Should Buyers Consider a Probate Sale?

Just about every home buyer is looking for a good deal on a home purchase. After all, why pay more for a home than necessary? If you can pay less for a property, you’d likely take that opportunity, and there are plenty of deals on the market to be had if you know where to look.

Many buyers look to foreclosures and short sales in an effort to find a deal on a home. While there certainly are discounts in these particular categories, you might also be able to snag a deal on a probate sale.

But what exactly is a probate sale, and what should you know about it before making an offer?

What is a Probate Sale?

When a homeowner passes away without having a will in place that bequeaths the property to an heir, the home can be sold in a probate sale. With nobody entrusted to the house on behalf of the late homeowner, the property is then taken over by the state. In this case, the home’s sale is then dealt with by an estate representative who will have the responsibility of selling the home in order to distribute the proceeds of the sale to family members.

The court will ensure that the property is marketed appropriately and fetches the highest possible price. As such, the court requires that specific steps are taken to ensure a successful sale.

A probate sale can translate into a good bargain for buyers because they’re typically priced below market value in order to sell in a reasonable amount of time. That said, the process can be pretty complicated and lengthy since the court has to be involved and approve the sale of the home.

Considerations to Make Before Buying a Home in a Probate Sale

The biggest consideration that buyers should make before purchasing a property in a probate sale is the fact that these homes are usually sold in “as is” condition. That means no improvements or updates will have been made before the property is put up on the market. Since the homeowner has already passed away, the estate typically doesn’t have any interest in repairing or updating the property, mainly because there is simply no time or money available to make that happen.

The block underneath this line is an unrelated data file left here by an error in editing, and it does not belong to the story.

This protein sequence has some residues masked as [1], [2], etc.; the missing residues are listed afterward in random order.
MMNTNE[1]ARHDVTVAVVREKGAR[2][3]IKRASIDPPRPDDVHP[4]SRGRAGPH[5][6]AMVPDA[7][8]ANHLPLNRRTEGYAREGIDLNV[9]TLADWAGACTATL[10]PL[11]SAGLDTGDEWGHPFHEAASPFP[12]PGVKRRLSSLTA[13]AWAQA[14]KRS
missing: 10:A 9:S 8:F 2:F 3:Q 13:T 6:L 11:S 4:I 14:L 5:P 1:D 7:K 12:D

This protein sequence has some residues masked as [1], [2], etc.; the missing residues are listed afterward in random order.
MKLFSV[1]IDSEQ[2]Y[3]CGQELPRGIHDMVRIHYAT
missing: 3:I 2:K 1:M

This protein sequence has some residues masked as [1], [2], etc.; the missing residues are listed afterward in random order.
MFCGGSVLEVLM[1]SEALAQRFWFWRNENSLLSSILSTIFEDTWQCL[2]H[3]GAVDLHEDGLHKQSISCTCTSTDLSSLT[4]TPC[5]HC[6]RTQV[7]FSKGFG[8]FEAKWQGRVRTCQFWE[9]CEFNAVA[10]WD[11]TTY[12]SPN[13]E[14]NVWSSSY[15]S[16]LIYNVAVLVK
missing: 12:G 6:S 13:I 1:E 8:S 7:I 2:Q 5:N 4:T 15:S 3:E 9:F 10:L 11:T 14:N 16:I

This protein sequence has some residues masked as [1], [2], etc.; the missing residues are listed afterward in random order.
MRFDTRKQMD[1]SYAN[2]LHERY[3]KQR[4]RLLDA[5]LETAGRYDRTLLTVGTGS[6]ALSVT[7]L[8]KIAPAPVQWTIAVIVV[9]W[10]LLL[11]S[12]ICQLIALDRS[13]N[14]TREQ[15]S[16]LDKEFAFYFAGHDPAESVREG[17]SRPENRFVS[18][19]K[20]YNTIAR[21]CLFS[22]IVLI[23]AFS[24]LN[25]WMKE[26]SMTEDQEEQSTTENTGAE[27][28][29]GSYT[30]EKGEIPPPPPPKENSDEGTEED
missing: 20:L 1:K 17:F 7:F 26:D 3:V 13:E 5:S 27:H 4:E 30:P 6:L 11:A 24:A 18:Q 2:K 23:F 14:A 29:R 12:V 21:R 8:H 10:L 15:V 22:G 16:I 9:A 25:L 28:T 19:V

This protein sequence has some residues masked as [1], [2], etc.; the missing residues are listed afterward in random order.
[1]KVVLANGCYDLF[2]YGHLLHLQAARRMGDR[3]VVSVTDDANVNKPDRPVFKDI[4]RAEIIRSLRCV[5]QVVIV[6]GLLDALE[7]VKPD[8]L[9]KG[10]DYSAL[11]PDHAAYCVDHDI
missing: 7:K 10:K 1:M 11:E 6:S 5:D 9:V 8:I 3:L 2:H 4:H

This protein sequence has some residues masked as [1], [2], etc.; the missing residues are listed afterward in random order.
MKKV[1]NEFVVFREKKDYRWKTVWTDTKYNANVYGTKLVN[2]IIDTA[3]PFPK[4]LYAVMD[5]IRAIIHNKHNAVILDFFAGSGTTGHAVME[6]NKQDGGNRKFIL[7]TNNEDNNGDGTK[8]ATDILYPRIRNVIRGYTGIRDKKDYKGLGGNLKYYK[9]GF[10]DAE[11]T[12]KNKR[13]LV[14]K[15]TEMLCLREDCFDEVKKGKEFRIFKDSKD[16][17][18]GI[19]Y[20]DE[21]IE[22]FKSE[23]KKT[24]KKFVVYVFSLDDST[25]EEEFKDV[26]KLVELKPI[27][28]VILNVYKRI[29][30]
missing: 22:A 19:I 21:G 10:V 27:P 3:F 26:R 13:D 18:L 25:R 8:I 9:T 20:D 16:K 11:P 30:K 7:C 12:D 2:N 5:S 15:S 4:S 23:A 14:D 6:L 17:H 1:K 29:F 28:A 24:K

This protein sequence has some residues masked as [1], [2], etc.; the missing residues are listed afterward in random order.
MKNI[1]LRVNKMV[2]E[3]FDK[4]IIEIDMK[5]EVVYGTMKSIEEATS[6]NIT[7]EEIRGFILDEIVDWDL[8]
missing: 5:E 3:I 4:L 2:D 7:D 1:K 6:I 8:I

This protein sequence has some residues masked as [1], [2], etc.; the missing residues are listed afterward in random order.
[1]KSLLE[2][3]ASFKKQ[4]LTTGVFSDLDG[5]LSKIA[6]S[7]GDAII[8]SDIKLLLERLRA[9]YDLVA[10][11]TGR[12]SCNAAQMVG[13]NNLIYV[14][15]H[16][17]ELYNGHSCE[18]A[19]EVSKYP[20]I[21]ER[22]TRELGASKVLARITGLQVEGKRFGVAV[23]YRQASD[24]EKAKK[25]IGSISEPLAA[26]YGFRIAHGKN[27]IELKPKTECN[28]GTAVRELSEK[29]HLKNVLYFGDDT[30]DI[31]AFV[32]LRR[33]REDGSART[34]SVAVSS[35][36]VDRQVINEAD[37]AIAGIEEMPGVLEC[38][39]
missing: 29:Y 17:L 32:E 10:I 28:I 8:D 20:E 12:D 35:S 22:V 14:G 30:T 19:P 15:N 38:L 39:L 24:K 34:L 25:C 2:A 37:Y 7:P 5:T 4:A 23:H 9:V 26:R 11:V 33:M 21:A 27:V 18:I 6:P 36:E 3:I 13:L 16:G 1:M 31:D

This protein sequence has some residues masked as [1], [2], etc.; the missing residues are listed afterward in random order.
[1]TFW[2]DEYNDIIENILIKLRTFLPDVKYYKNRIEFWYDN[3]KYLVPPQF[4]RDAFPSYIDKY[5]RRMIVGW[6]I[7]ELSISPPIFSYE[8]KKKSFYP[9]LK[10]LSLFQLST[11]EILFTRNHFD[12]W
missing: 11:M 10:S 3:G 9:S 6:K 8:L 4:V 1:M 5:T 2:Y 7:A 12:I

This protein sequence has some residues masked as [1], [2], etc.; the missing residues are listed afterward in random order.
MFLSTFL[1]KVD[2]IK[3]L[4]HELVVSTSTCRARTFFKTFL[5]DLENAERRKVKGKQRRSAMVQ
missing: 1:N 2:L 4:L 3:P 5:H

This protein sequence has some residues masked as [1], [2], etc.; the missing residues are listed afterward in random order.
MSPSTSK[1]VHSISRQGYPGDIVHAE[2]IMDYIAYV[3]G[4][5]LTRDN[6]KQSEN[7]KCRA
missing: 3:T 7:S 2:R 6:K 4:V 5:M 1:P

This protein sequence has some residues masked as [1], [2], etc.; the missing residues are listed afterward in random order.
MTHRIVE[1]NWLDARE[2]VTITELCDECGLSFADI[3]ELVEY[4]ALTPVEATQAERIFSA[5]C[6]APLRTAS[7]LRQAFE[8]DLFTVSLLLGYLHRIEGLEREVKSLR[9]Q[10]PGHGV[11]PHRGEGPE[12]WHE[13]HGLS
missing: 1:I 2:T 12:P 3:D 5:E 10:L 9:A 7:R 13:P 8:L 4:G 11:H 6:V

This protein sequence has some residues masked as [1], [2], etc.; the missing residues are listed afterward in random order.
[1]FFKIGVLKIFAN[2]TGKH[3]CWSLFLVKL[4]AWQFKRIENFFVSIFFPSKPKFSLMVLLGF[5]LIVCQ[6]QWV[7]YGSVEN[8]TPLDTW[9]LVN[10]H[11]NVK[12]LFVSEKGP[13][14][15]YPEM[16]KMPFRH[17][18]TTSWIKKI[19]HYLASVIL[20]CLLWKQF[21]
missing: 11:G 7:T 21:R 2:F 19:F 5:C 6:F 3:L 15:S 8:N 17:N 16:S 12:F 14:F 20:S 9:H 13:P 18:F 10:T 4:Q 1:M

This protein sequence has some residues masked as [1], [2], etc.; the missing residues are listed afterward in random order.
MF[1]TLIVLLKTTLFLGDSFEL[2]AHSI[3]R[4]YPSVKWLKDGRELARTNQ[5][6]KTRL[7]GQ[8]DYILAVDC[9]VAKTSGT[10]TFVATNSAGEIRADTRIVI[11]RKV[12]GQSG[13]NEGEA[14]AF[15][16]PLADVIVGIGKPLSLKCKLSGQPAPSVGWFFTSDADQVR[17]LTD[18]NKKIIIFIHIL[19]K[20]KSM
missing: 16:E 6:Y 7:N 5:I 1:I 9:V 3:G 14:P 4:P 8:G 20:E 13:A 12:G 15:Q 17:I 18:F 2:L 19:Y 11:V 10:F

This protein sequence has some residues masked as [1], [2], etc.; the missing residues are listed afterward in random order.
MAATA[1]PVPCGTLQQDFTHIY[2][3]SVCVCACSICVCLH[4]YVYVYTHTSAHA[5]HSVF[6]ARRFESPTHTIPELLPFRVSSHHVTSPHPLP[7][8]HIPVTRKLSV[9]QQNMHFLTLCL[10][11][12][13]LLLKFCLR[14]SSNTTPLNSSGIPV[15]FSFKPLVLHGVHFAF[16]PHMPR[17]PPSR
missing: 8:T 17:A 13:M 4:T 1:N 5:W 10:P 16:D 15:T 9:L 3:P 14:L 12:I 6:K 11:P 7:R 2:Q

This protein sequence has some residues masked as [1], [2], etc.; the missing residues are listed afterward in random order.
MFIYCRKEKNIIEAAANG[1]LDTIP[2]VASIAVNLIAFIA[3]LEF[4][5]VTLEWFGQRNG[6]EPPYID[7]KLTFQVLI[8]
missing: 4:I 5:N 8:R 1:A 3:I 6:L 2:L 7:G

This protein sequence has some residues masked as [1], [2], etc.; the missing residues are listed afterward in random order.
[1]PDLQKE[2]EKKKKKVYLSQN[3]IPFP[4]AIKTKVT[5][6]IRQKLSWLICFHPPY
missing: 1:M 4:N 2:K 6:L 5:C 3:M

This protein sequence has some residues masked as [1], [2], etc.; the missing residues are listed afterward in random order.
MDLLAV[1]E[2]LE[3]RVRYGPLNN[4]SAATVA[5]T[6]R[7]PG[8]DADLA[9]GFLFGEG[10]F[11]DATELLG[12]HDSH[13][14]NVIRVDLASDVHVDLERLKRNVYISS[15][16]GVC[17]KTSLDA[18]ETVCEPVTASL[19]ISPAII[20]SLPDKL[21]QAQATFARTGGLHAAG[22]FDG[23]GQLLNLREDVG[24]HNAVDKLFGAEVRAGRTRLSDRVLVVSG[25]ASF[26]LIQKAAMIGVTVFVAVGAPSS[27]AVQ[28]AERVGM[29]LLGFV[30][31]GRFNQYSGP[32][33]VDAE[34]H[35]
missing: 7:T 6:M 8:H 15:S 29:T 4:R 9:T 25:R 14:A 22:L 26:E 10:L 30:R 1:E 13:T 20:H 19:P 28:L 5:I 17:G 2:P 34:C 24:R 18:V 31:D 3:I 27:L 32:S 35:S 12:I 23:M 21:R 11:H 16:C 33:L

Many homes sold in this situation may be in good condition, but many others aren’t. But buyers still have the opportunity to have a home inspection done in order to find out if there are any significant underlying issues with the property aside from just some cosmetic issues. It’s always in the best interests of buyers to have a home inspection contingency included in an offer, including those involving probate sales.

Buyers should also be aware that even though they may be getting a discount on the final sale price of the home, they will have to come up with a sizable amount of money upfront. In addition to a hefty down payment, a deposit of 10% of the sale price of the home needs to accompany an offer. However, this deposit can be rolled into the down payment if the offer is accepted by the estate and a deal is made.

Once the offer is accepted, the court will have to approve the sale before it actually goes through, which can take a long time. You’ll first need to wait for your actual court date to be scheduled, after which more time will be needed for the court to sift through the paperwork and make the decision on whether or not to approve the probate sale.

In the meantime, the home can still stay open on the market for other potential buyers to put in a bid and trump your offer, which is the case in California. The property will continue to be marketed with the new accepted price, plus 5% and another $500 added on top of it. The property will be sold in an auction-style scenario in court with the opening bid being this newly raised probate price.

This can be very stressful for the buyer who initially put in the offer and had it accepted by the estate representative. Having said that, the initial buyer can still submit a counteroffer in order to outbid any other buyers who have come into the picture and placed their own bids.

The Bottom Line

Buyers can certainly get a great deal on a probate sale because these homes are typically listed lower than their fair market value. But buyers should also be aware that these discounts don’t come without their own set of hurdles, including a drawn-out court process.

If you’re looking for a clean-cut deal that doesn’t require you to wait around for weeks, a probate sale might not be the ideal route for you to take. On the other hand, if you’ve got time and flexibility on your side, then you just might find a great deal with a probate sale. Just make sure that you work with a good real estate agent who is knowledgeable about these types of real estate transactions.